21 Localized Aggressive Periodontitis (AAP IIIA) A striking feature of LAP is the lack of clinical inflammation despite the presence of deep periodontal pockets and advanced bone loss.Pocket depths of 8-10 mm with furcation involvement are commonPreviously named localized juvenile periodontitisWithout radiographs, often goes undetected b/c of minimal plaque.
22 Generalized Aggressive Periodontitis AAP IIIB Most common age of onset, persons younger than 30Rapid destruction around most teethMust have interproximal attachment loss on at least three permanent teeth other than first molars and incisors.Frequently associated with abnormal neutrophil functionP.gingivalis, A. actinomycetemicomitans, and Tannerella forsythis (formerly Bacteroides forsythus) frequently are detected in the plaque that is present
23 Characteristics common to both types No obvious signs and symptoms of systemic disease (with generalized this should be verified)Rapid attachment loss and bone destructionDisease severity inconsistent with amount of plaque presentFamilial tendency
24 Treatment considerations in Aggressive Periodontitis Control of disease may not be possible, reasonable goal – slow disease progressionConsultation with physician may be indicated in severe cases to rule out systemic diseases
25 Psychosomatic Factors and Stress Stressful life events increase susceptibility to and severity of periodontal diseasePlasma corticosteroids become elevated, suppress immune response NUG is example of correlation between stress and periodontal disease
26 Tobacco useNicotine and chemicals on rootsurface act as toxins for fibroblast attachmentEnvironmental factorNicotine is a vasoconstrictor, so inflammatory symptoms may be maskedLocal and systemic effects – primarily immunosuppressionTobacco users are at greater risk for developing periodontal disease at younger ages and respond poorly to treatmentSmokeless tobacco users have higher risk for oral carcinoma, greater risk of periodontal disease, localized attachment loss at site of use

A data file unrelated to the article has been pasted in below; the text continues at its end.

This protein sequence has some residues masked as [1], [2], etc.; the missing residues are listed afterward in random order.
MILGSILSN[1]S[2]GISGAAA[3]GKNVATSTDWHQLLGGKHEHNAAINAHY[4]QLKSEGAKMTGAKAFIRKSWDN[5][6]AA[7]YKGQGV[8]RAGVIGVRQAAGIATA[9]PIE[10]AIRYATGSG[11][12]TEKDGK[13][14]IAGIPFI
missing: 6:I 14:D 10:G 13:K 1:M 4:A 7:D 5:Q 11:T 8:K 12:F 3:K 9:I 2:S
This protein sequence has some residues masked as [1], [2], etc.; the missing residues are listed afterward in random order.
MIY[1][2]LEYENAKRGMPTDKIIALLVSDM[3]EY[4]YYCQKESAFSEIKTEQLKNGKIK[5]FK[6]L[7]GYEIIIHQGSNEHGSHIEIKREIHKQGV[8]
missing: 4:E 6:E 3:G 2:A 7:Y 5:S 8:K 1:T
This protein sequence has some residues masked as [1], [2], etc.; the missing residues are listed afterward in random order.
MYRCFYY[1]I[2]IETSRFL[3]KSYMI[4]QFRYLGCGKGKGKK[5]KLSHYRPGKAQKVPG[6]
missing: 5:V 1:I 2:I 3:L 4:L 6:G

27 Tobacco use Signs and symptoms of smoking Thick fibrotic tissue with rolled marginsMore severe disease at young age with more rapid rate of destructionPocketing greater on anterior and maxillary palatal surfacesRecession in both archesWide embrasure spacesLevel of oral hygiene may not correlate with severity of diseaseOften lack of marginal gingivitis (not always red or edematous)Significant bleeding/suppuration on probingMinimal reduction in pocket depths after scalingRepocketing within 1 year of surgical treatment
28 Nutritional disorders and periodontal disease Poor nutrition lowers immune response, increases susceptibility to perioUS – malnutrition most common among elderly, low socioeconomic groups, anddicts to drugs and alcoholGood nutrition linked to overall health. The oral cavity reflects systemic healthProtein deficiency – reduces host defenses and wound healing – Kwashiorkor or Marasmus – glossitis, angular chelitis, xerostomia, increased gingival inflammation, bone loss, NUG.
29 Alterations in sex hormones Diabetes Mellitus Neutrophil Abnormalities Endocrine disordersHyperparathyroidismAlterations in sex hormonesDiabetes MellitusNeutrophil AbnormalitiesNeutropeniasCyclic neutropeniaNeutrophil dysfunctionLeukocyte adherence defectChemotaxis defects
30 HIV – Related Periodontitis Compromised host allows periodontitis to progress much more quicklyLesions are not HIV specific, just exaggerated due to lack of host responseCD4 < 200 – severe and extensive attachment loss, multiple infectionsHIV is modifier of existing periodontal disease
31 HIV – Related Periodontitis Oral signs and symptomsBright red gingiva with spontaneous bleeding and suppurationMay be painfulNUP – necrotizing ulcerative periodontitis – rapid bone lossIn non- HIV + patients, may be result of recurrent NUGDeep, osseous crater-like lesionOsseous lesions may extend to necrotizing ulcerative stomatitisMay superficially resemble NUGLinear gingival erythema